Regardless, the silent treatment just isn’t going to lead to effective communication and restored relationships, is it?

Let’s take a lesson today from the life of David, specifically in regards to his relationship with his sons, Amnon and Absalom (2 Samuel 13-14).

Absalom had his brother, Amnon, murdered, because Amnon raped their sister Tamar. Absalom had every right to be angry, but went about it the wrong way. David was angry, too, but did not address Amnon’s sin head on; instead David went silent (2 Samuel 13:21).

Absalom also went “silent” for two years before he had Amnon murdered, for the Bible says here that:

And Absalom spoke to his brother Amnon neither good nor bad. For Absalom hated Amnon, because he had forced his sister Tamar. And it came to pass, after two full years… (2 Samuel 13:22-23).

Two years passed. Nothing. No words, either good nor bad. Did that silent treatment help this relationship? Was Amnon’s sin/crime dealt with properly? Did it heal and restore the hurt? No, all it did was fuel Absalom’s hatred and his scheming commenced as to how he would payback Amnon for raping Tamar.

After Amnon was murdered, Absalom fled. David was angry and sad, but again, David went silent. He did nothing. Notice the Scripture. 5 years passed before a word ever was spoken between David and Absalom.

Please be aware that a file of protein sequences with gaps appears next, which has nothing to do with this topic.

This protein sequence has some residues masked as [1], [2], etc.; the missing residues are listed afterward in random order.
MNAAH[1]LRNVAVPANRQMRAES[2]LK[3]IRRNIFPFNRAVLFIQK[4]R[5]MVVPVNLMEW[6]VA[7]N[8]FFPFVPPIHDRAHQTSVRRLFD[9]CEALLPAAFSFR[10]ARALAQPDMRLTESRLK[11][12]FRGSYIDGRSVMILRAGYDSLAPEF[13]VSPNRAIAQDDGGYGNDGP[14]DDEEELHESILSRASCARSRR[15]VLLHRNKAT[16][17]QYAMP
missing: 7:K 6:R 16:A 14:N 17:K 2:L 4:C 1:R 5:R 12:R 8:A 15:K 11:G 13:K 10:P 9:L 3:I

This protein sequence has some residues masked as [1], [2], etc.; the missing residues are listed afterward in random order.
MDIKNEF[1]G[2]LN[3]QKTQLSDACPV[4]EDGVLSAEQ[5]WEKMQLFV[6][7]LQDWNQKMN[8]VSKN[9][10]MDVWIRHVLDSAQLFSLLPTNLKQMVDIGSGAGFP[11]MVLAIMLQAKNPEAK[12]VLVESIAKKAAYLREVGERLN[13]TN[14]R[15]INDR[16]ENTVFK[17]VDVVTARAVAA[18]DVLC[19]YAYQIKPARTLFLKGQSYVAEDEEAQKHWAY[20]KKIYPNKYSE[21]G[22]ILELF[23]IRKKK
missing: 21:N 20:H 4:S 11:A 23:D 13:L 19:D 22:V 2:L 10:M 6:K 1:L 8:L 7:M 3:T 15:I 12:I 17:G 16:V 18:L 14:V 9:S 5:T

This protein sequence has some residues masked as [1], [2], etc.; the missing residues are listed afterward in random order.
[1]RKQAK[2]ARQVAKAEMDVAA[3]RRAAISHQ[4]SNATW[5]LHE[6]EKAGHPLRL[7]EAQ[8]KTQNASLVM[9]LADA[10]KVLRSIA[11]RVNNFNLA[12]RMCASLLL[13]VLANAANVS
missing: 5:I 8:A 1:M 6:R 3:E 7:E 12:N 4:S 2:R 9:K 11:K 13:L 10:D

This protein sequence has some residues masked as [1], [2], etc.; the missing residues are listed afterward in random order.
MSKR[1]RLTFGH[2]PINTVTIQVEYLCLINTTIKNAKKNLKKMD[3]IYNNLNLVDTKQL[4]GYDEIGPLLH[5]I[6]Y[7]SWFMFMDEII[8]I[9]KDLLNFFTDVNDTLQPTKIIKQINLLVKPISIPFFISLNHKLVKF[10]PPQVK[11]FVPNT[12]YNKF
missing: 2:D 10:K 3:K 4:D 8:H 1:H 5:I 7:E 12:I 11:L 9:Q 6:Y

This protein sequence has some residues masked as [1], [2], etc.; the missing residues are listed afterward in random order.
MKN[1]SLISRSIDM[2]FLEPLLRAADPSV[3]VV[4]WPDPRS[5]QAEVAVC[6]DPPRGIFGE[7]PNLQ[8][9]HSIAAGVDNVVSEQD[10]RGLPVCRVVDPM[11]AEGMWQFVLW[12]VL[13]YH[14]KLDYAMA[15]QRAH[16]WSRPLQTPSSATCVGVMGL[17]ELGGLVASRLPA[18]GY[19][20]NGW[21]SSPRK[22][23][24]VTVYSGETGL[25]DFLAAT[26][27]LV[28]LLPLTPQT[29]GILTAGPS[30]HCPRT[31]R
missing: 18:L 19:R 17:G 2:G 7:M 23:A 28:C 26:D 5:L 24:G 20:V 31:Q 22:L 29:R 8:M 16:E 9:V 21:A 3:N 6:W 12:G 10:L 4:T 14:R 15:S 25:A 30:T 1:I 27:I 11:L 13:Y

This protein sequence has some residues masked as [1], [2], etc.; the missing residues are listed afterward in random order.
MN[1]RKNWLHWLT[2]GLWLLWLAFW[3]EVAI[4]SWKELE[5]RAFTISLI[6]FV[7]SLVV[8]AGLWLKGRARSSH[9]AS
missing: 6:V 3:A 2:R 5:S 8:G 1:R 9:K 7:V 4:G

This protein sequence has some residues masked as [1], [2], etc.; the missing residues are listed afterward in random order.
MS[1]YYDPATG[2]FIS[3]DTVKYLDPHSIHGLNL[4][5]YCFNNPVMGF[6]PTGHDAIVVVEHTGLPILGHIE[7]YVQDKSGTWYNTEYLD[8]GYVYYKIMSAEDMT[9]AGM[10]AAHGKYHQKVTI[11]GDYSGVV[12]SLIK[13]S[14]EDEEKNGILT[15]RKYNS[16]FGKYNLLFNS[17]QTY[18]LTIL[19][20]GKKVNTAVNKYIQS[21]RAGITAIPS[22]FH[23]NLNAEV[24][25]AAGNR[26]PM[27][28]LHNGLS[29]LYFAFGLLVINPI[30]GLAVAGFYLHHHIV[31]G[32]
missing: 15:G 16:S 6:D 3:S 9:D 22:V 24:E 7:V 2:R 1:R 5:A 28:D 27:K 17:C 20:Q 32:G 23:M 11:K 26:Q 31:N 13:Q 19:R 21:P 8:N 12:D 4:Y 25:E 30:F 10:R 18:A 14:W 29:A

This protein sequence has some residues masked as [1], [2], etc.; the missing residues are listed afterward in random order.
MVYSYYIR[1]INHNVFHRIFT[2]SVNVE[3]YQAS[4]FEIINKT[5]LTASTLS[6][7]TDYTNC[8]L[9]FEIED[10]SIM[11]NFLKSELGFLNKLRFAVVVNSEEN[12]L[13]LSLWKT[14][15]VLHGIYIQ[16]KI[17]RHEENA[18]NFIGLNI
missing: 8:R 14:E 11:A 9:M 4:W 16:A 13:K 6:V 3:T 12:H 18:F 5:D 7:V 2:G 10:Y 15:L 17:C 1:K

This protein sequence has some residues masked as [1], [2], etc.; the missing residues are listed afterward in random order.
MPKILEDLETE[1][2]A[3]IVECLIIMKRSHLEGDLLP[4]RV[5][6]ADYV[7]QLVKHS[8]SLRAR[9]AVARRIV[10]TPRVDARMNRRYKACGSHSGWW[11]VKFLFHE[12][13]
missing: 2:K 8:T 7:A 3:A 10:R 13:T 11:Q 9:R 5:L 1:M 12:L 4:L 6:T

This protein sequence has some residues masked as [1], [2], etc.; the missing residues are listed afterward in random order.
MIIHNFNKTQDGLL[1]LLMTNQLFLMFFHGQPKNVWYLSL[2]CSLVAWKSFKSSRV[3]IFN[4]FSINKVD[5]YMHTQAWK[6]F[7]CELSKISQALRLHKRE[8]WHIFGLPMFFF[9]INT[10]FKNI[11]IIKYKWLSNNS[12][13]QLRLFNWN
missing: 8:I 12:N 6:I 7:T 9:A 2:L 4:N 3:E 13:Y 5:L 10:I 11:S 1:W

But Absalom fled and went to Talmai the son of Ammihud, king of Geshur. And David mourned for his son every day. So Absalom fled and went to Geshur, and was there three years. And King David longed to go to Absalom. For he had been comforted concerning Amnon, because he was dead (2 Samuel 13:37-39). 

So Joab arose and went to Geshur, and brought Absalom to Jerusalem. And the king said, “Let him return to his own house, but do not let him see my face.” So Absalom returned to his own house, but did not see the king’s face (2 Samuel 14:23-24).

And Absalom dwelt two full years in Jerusalem, but did not see the king’s face (2 Samuel 14:28).

This may be an extreme example, but I believe the Holy Spirit gives us a great illustration of how the “silent treatment” can completely blow up a family and destroy relationships.

Let’s take some time today to reflect upon this in our relationships. Are we the type to give the silent treatment? Do we understand how hurtful this is to those we love when we behave this way? If so, how will we begin to change this, and directly deal with relationship problems head on with love and tenderness? Avoiding confrontation and running away from problems will never bring healthy and restored relationships.

One book you could read, along with the Bible (Proverbs, Sermon on the Mount, James, etc.) is the book Crucial Conversations: Tools for Talking When Stakes Are High. We are reading this right now at home, and it is proving very helpful to us.

“Moreover if your brother sins against you, go and tell him his fault between you and him alone. If he hears you, you have gained your brother.
(Matthew 18:15)